A Top Fed Official Warns That Economic Risks Aren’t Over

WASHINGTON — Lael Brainard, a Federal Reserve governor, said on Tuesday that the U.S. economy remained at risk as the coronavirus pandemic wore on — and support from Congress and the White House would be crucial to cushioning the blow.

“There’s a lot of uncertainty that continues to cloud the outlook; downside risks continue to be important,” Ms. Brainard said at a Brookings Institution event. “It is very important to many households and businesses to have continued fiscal support — just as it was important to them in the early phase of this crisis.”

Her comments came as the future of another government support package remained unclear. Ms. Brainard, who was appointed during the Obama administration, said that monetary policy would also play a key role as pandemic uncertainty persisted, and that central bankers would need to pivot from stabilizing markets to supporting economic growth in the coming months.

“It will be important to provide the requisite accommodation to achieve maximum employment and average inflation of 2 percent over time,” she said.

The Fed unveiled a new long-run policy statement last week, making critical updates to its strategy for achieving its goals of full employment and stable inflation. Ms. Brainard said the tweaks, which together laid the groundwork for long periods of very low interest rates, would help to guide the central bank’s policies coming out of the pandemic.

One key change — the rate-setting Federal Open Market Committee will now aim for 2 percent inflation on average over time, instead of as a more or less absolute goal — will allow for low rates even as prices climb slightly, she said.

“I would expect the committee to accommodate rather than offset inflationary pressures moderately above 2 percent, in a process of opportunistic reflation,” she said.

The Fed’s rework included a major change to the way it views low unemployment. Officials tweaked their long-run strategy statement to say that they would worry about “shortfalls” from full employment, rather than “deviations.” In plain terms, that means that the Fed will no longer raise interest rates simply because joblessness has fallen to low levels.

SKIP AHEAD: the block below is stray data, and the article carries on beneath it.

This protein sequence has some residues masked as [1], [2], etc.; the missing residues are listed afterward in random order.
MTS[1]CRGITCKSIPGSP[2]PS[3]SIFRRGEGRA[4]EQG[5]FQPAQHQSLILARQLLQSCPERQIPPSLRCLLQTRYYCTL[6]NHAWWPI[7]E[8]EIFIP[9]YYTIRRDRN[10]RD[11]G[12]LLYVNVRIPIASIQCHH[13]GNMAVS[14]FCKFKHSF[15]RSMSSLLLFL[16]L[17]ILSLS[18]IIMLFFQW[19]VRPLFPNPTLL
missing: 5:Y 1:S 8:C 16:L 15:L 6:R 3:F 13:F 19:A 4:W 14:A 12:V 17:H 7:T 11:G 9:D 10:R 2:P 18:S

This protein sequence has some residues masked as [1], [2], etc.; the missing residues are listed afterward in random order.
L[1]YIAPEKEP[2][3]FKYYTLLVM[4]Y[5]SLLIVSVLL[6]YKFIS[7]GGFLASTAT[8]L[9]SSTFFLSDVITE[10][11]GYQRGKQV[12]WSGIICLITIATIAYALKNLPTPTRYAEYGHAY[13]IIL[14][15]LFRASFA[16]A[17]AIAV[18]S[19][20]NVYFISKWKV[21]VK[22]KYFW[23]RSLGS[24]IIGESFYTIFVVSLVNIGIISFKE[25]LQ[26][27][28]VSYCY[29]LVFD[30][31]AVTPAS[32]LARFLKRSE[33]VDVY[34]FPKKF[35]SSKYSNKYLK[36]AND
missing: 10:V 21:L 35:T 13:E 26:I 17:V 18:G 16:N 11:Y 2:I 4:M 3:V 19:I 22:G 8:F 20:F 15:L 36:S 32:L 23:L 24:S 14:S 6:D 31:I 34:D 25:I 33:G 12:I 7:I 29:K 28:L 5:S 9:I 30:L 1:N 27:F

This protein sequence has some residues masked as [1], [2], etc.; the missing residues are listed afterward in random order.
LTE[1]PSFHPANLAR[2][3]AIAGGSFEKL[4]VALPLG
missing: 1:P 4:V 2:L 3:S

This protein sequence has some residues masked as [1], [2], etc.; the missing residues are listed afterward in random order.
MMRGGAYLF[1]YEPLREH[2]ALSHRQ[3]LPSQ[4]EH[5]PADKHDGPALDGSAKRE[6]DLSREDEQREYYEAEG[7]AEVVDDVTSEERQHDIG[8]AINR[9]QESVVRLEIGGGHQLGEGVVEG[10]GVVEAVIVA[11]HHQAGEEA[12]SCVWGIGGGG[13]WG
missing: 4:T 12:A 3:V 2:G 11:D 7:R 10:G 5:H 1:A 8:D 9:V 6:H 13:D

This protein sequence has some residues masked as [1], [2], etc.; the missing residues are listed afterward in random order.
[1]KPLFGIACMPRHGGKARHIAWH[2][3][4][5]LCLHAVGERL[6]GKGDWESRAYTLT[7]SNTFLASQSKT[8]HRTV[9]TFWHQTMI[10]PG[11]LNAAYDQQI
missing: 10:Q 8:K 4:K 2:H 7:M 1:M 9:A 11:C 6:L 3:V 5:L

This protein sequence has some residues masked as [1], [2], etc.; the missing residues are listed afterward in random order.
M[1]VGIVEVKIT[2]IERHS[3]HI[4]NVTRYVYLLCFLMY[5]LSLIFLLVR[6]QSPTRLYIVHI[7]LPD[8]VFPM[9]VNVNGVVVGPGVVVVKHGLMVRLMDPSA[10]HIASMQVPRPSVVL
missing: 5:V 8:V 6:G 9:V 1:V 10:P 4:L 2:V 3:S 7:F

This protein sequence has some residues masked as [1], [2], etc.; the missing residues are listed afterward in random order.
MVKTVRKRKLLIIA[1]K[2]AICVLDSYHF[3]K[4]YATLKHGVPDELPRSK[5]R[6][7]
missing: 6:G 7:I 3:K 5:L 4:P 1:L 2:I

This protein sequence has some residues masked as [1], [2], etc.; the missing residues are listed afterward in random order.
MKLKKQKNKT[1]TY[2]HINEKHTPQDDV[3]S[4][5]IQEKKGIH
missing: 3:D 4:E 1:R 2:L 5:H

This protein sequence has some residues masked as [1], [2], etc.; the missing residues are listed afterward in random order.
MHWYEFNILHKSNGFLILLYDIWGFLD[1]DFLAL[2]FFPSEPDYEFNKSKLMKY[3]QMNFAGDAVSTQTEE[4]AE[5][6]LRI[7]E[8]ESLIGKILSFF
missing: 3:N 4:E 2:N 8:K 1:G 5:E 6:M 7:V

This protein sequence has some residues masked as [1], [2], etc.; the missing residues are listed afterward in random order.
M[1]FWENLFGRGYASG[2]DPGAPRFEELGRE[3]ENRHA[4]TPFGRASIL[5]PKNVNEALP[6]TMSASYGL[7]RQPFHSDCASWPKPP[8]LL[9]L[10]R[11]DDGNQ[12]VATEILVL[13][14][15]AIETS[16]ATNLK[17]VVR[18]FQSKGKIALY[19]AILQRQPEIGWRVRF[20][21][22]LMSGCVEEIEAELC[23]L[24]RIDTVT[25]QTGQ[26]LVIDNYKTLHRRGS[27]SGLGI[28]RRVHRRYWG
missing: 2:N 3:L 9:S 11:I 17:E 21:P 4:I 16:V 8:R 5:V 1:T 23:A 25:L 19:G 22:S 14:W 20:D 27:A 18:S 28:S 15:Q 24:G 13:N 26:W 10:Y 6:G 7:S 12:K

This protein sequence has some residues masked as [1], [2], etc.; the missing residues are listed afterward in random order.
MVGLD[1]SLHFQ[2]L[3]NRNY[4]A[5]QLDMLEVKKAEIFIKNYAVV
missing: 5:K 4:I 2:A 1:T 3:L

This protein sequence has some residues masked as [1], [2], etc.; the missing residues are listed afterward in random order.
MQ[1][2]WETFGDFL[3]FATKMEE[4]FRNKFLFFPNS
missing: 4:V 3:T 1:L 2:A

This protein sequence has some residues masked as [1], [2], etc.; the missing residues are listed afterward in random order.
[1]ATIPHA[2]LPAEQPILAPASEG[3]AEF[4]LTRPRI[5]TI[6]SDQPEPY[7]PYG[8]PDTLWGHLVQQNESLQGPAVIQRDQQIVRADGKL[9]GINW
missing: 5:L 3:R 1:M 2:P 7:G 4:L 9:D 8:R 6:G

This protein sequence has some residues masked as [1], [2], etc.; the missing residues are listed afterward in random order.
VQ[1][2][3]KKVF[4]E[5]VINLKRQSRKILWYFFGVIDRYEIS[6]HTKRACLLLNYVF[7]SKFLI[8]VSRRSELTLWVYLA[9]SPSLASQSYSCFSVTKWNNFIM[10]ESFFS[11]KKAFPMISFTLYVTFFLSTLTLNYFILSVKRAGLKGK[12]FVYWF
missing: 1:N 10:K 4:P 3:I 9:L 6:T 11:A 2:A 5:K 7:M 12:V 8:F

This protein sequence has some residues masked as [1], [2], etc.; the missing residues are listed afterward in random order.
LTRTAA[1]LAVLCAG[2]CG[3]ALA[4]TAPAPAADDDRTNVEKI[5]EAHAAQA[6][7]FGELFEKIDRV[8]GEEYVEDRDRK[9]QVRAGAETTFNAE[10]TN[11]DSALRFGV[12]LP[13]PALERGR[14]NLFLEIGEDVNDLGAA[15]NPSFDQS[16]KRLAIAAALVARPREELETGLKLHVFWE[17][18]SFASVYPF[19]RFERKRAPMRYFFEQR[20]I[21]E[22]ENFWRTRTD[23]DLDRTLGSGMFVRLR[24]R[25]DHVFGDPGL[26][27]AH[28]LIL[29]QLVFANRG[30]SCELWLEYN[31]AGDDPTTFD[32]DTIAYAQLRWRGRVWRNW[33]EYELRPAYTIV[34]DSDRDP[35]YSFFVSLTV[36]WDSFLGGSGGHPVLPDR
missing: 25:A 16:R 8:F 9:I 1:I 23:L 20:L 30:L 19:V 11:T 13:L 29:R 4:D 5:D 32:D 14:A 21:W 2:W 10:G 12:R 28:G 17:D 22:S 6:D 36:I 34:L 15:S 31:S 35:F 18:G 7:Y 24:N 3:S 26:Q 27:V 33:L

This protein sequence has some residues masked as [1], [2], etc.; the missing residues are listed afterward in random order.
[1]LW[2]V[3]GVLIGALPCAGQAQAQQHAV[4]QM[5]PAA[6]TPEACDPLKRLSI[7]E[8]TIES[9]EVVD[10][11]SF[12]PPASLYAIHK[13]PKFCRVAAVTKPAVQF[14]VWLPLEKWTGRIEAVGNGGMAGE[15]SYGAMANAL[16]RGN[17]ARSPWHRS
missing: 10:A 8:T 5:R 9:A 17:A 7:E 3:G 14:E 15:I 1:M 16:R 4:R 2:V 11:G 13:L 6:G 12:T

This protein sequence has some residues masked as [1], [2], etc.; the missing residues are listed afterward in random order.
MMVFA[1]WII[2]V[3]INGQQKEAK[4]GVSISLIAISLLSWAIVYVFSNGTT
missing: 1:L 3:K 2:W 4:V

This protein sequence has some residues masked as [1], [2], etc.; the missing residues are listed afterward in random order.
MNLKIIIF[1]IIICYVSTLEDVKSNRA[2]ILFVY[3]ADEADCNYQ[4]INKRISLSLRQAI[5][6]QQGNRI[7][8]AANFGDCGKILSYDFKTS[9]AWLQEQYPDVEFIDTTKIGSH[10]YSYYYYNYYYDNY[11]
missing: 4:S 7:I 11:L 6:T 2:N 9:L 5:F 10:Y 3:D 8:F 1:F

That’s a big shift from the recent past: The Fed lifted interest rates nine times between 2015 and the end of 2018 partly out of concern that the job market would overheat and spur inflation. Instead, price increases stagnated.

Ms. Brainard said that if the Fed had been using the new strategy several years ago, “it is likely that accommodation would have been withdrawn later, and the gains would have been greater.”

Richard H. Clarida, the Fed’s vice chair and the head of the year-and-a-half review of the Fed’s policy framework that resulted in the updates, also highlighted the central bank’s new approach to full employment during a speech this week.

Low joblessness “will not, under our new framework, be a sufficient trigger for policy action,” Mr. Clarida said, absent pressing financial stability concerns or evidence that inflation is overheating or is likely to run hot.

The Fed’s revised statement emphasized that financial stability concerns will be an important consideration in a world where interest rates are likely to stay low for extended periods, driving investors to make bigger bets in hopes of richer payouts. But Ms. Brainard said monetary policy should not be the primary tool for fighting such bubbles.

Instead, she said, the Fed should use regulation and other forms of oversight to tamp down risks. As part of that tool kit, she said, banks should be retaining their capital — money they can readily tap — to make sure they remain healthy amid the pandemic stress.

“I don’t think they should be paying out dividends,” Ms. Brainard said of commercial banks. “I think they should be hanging onto their buffers.”

The Fed oversees large bank holding companies, and has not yet stopped them from paying dividends to their shareholders. Ms. Brainard objected to that decision.

The Fed has been grappling with slow-burn changes to the United States and global economy. The level of interest rates that the economy can handle without slowing down has fallen, inflation has slipped lower and the relationship between tight labor markets and price gains seems to have broken down. Together, the changes have sapped monetary policy of its strength by leaving officials less room to cut borrowing costs to stimulate growth during downturns.

The Fed announced that it would revisit its policy approach in late 2018 in light of those shifts, and months of conferences and public forums led to the strategy update.

In a panel after Ms. Brainard’s remarks on Tuesday, former Fed officials suggested that the framework Chair Jerome H. Powell detailed last week was a step in the right direction but not a panacea.

“They need to work harder to think about how the different tools coordinate with each other — how they’re going to think about financial stability, how they’re going to add firepower,” said Ben S. Bernanke, who was Fed chair during the 2008 financial crisis. “There’s a lot to be done still. This is just an aspirational, constitutional kind of statement.”

And Janet L. Yellen, who was Mr. Bernanke’s successor, said the central bank could not go it alone as it tried to help the United States to recover from the pandemic-spurred economic crisis.

“In a situation like we’re in now, fiscal policy is necessary and plays an important role,” Ms. Yellen said. “There’s a little bit more the Fed can do — I would look at exploring the tool kit — but I think we also need fiscal policy in a situation like this.”